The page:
East Coast expeditions - part one!
Wednesday 8th August 2018
We returned to the east coast after touring Florida with the intention of seeing some national parks, beaches and the sights of Las Vegas.
On the drive down from the airport we stopped in at Fletchers Cove for a walk along the beach. We saw some fantastic piles of seaweed, like mounds of spaghetti. We also saw a lot of dead seagulls, something we hadn't encountered on any other beaches in all our travels. Whilst it was pretty free of rubbish, in fact we barely picked anything up, it was sad to see these birds dead with their necks tangled in fishing line. The beach itself was fantastic, misty and grey and pretty deserted and we really enjoyed strolling along looking at the houses and imagining a life living on a beach like this.
We arrived in San Diego for a couple of days and decided to visit the Botanic Gardens. We've got really into places like this on our travels as we all enjoy being outdoors, love nature and they're usually very reasonable entry prices.
The gardens here have some great kids attractions, we really liked the Spell and Smell garden that had and A-Z of sensory plants, like the mint chocolate herb, or Lamb's Ear that's so soft and velvety to touch.
There was also a music garden, and incredible edibles section and a huge treehouse, great for an impromptu game of hide and seek!
I especially love plants and especially taking pictures of them, I love the different textures and colours and the beauty that nature can create. I also love a succulent and enjoyed wandering around the dedicated cactus garden. We also discovered the garden's resident giant tortoise, although he was some way away in an enclosure not open to the public.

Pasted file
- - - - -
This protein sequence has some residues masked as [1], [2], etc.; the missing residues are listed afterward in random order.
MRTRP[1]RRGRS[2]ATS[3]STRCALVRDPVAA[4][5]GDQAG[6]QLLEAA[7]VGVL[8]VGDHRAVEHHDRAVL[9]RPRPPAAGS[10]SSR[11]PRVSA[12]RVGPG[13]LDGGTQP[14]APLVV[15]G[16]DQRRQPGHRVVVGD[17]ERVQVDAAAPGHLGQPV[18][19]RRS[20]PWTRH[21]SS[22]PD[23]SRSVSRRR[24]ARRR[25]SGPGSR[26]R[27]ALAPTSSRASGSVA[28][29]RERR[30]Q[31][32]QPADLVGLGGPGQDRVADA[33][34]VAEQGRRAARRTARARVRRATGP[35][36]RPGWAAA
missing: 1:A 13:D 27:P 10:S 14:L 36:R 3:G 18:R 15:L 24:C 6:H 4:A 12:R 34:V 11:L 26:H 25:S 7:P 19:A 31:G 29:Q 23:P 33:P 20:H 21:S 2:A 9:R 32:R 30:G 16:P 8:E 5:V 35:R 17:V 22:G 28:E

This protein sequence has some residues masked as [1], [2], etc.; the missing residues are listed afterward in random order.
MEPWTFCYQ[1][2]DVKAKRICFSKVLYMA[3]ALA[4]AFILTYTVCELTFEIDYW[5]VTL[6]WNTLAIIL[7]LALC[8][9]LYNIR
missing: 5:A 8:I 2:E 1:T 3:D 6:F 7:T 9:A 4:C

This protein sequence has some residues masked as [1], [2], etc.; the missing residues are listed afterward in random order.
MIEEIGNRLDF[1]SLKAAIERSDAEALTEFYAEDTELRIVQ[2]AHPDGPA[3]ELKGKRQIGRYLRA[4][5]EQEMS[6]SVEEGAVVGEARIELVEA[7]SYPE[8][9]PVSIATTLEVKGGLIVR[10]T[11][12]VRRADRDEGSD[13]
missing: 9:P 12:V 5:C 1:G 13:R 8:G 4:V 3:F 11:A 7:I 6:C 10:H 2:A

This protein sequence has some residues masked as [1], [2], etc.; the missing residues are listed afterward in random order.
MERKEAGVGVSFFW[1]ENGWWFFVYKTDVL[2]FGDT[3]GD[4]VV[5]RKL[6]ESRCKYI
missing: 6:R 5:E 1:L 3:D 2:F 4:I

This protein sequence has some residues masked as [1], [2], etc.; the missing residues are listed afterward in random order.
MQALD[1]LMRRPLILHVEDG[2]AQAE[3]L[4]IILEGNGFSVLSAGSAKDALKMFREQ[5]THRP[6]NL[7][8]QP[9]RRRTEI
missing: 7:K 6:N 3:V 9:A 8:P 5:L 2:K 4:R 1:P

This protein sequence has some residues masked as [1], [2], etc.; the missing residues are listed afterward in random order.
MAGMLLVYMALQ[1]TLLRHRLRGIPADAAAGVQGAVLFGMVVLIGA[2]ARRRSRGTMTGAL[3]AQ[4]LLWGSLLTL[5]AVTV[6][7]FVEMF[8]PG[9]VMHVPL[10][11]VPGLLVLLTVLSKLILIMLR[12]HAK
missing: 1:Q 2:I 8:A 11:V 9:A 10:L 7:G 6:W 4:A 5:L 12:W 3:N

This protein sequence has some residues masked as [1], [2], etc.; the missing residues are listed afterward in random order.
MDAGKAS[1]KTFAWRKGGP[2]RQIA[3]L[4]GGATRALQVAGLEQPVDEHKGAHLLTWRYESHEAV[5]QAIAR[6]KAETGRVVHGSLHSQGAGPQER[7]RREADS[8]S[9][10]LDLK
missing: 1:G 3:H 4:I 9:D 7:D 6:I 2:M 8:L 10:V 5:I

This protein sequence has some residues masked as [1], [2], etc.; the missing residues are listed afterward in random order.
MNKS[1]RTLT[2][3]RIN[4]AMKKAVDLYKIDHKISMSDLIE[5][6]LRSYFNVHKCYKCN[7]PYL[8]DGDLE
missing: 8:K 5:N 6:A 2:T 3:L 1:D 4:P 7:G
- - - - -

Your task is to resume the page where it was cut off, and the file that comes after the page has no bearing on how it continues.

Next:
We headed off and found nearby Torrey Pines Gold Club, Nikki is a massive fan of golf and couldn't help but want to visit this prestigious course.
After a drive past the entrance, we turned down a side road and found the rear of the course right on the edge of a huge cliff. There was a large car park and to our astonishment a huge gliding club, where people were literally running off the edge of this huge cliff strapped onto wings and swirling around above us. It was strangely mesmerising and fascinating to watch although we all agreed we definitely did NOT want to give it a try!!
Some people were going so high and others were swooping low so it prompted a good discussion about the physics of it and how you can move about up and down and left to right without any sort of engine. It looked incredibly peaceful and you can only imagine how beautiful the views would be but it was just so high and the thought of smashing into the cliff wall or tumbling into the sea was just at the forefront of our minds! We really enjoyed watching it though and Nikki got to watch a few golfers playing their holes too.
We headed towards Mission Beach for something to eat and came across Luigi's at the Beach, where they will give you a FREE 30 inch yes THIRTY INCH pizza if you can eat it all!!! There are strict rules (no bathroom breaks, no throwing up etc) and you also get a t shirt if you manage it. I love pizza and was pretty tempted to give it a go but after seeing the size of one slice I realised even I would be beaten!!
Mission Beach had a nice feel to it and we enjoyed walking round and seeing the shops and cafes and the beach itself.
We headed off ready to leave for Death Valley early in the morning. We were really enjoying our road trips and the girls have got really good at finding their own way of staying entertained. We sing songs, do spellings and maths, play car games and enjoy the usually interesting scenery.
We stopped off in Baker where they have world's biggest thermometer. It wasn't too hot though and we enjoyed driving through this little town en route to the desert.
We arrived at the appropriately named Furnace Creek and the girls wanted to head straight to the playground and pool. There's only a limited amount of hotels and places to stay and booking last minute didn't work out in our favour so well as the lodge type places get booked so far in advance meaning we had to pay more than we wanted to for a Hotel stay.